Blind Boys of Alabama’s Gospel at Campbell Hall

Blind Boys of Alabama’s Gospel at Campbell Hall

Courtesy Photo

“Singing brings us closer,” croon the five golden-voiced Blind Boys of Alabama on their

newest album, Almost Home. They'd know better than just about anyone.

For more than 70 years, the legendary gospel greats have used their gift of song to soothe

shell-shocked soldiers, cement civil rights, and sew torn communities — all without the

sense of sight.

On Saturday, December 16, the six-time Grammy Award winners will bring some muchneeded

tidings of joy to our fire-scarred region in a UCSB Arts & Lectures performance

at Campbell Hall. Joined by Preservation Hall Legacy Horns and special guest Ruthie

Foster, their timing couldn't be better. “If someone’s feeling bad, we'll make them feel

glad,” assured vocalist and original percussionist Ricky McKinnie in a recent phone

interview with the Santa Barbara Independent. “We're looking to just reach

out and touch people and bring some happiness into this world — sometimes it gets hard

to find.”

With a set of rousingly spirited holiday songs and moving, memorable originals, the

Blind Boys promise a jubilant performance geared to uplift those who attend their

performance. McKinnie said the show will be a mix of their true-to-their-roots gospel

tunes with Christmas classics such as “Silent Night” and “Do You Hear What I Hear?”

but done up “the Blind Boys Way.” Just as exciting, though, are their originals, which

feel timeless, transportive, and, certainly, cathartic.

The Blind Boys are true originals; of American roots musicians, they're among the

rootsiest, with a history digging back as far as World War II. The longest-standing

members, Jimmy Carter and Clarence Fountain, helped form the earliest incarnation of

the group at the Alabama Institute for the Negro Blind in 1939. They and the other Blind

Boys really were merely boys at the time, age 9 or so, with voices so strong they started

turning not only heads but also cultural tides. By the mid-’40s, they were touring the

nation; by the ’60s, they were supporting Dr. Martin Luther King Jr., bringing people

together at civil rights rallies through song. “The Blind Boys have shown people that a

disability doesn't have to be a handicap,” McKinnie said, adding, “It's not about what you

can't do that's important; it's about what you do.”

In their songs, they pull hope and persistence from the deepest wells of American

consciousness, acting as a gospel group stethoscope to our collective culture's changes

and traditions. The Boys have sung for three different presidents and have earned a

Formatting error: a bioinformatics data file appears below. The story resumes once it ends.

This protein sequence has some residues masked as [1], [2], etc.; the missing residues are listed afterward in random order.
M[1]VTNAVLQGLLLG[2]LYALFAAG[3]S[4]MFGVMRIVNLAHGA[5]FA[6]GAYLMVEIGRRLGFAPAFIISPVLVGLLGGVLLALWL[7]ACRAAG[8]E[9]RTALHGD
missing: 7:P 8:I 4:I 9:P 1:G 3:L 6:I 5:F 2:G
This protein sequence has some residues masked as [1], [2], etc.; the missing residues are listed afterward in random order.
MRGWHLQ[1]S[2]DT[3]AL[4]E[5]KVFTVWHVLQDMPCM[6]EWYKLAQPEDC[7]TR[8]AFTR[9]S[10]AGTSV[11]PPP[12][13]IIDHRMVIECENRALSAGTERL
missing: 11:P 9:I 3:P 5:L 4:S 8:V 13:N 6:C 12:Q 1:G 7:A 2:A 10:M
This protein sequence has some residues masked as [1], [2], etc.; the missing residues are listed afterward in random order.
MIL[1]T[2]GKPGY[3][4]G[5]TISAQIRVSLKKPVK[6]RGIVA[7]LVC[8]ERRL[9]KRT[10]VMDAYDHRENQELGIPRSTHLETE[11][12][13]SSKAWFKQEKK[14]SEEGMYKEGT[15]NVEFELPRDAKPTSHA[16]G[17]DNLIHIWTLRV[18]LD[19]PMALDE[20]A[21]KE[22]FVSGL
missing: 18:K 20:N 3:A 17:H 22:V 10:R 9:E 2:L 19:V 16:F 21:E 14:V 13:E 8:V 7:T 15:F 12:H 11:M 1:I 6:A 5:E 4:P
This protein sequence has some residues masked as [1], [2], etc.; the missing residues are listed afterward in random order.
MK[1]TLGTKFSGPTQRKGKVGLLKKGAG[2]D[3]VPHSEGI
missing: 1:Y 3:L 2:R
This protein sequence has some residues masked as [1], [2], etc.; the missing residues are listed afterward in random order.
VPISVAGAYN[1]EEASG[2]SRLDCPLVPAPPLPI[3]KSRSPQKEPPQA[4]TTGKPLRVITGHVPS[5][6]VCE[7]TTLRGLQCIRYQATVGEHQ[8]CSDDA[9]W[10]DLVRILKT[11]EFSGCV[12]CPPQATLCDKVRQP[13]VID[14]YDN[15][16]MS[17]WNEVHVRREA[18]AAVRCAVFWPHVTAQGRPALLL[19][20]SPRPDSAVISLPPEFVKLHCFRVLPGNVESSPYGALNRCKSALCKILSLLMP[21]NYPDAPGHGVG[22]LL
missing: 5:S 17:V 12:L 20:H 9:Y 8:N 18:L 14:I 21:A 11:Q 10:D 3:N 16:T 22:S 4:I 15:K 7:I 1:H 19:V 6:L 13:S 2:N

Lifetime Achievement Award from the National Endowment for the Arts. On

Almost Home, the group addresses themes of still-enduring racial inequality

on “Pray for Peace” — “A lot of change has come, but we are still not wise,” they sing —

and they revive Bob Dylan’s spiritual and political call of freedom, “I Shall Be

Released,” echoing anew the ’60s they lived through.

The album also serves as a sort of swan song for the group's eldest elders. To write the

lyrics, Carter and Fountain, both in their eighties, met with different songwriters to pen

reflective paeans of faith and finality based on their own lives. Carter met death head-on

early at the age of 7, when his father passed away, as we learn on “Let My Mother Live”:

“I was just a boy when my daddy died / He got killed down in a mine in 1945,” they sing,

yearning, “Don't leave me in a godforsaken world all alone.” They sing sorrowfully of

losing a sense of home. And elsewhere, when they sing of homecoming on the album's

title song, drenched in shining hues of sound, we know which home they mean.

At UCSB, the Blind Boys will help bring together friends and families who have lately

had to reconsider the meaning of “home” in the face of loss. They remind us not to lose

faith in the brighter side of life, even if it's hard to see at times. “We’re trying to bring a

smile to someone's face when we come to town,” McKinnie said. “It's going to be

wonderful.”

4·1·1

The Blind Boys of Alabama featuring the Preservation Hall Legacy

Horns play with special guest Ruthie Foster on Saturday, December 16, 8 p.m., at

UCSB’s Campbell Hall. For more information, visit artsandlectures.ucsb.edu

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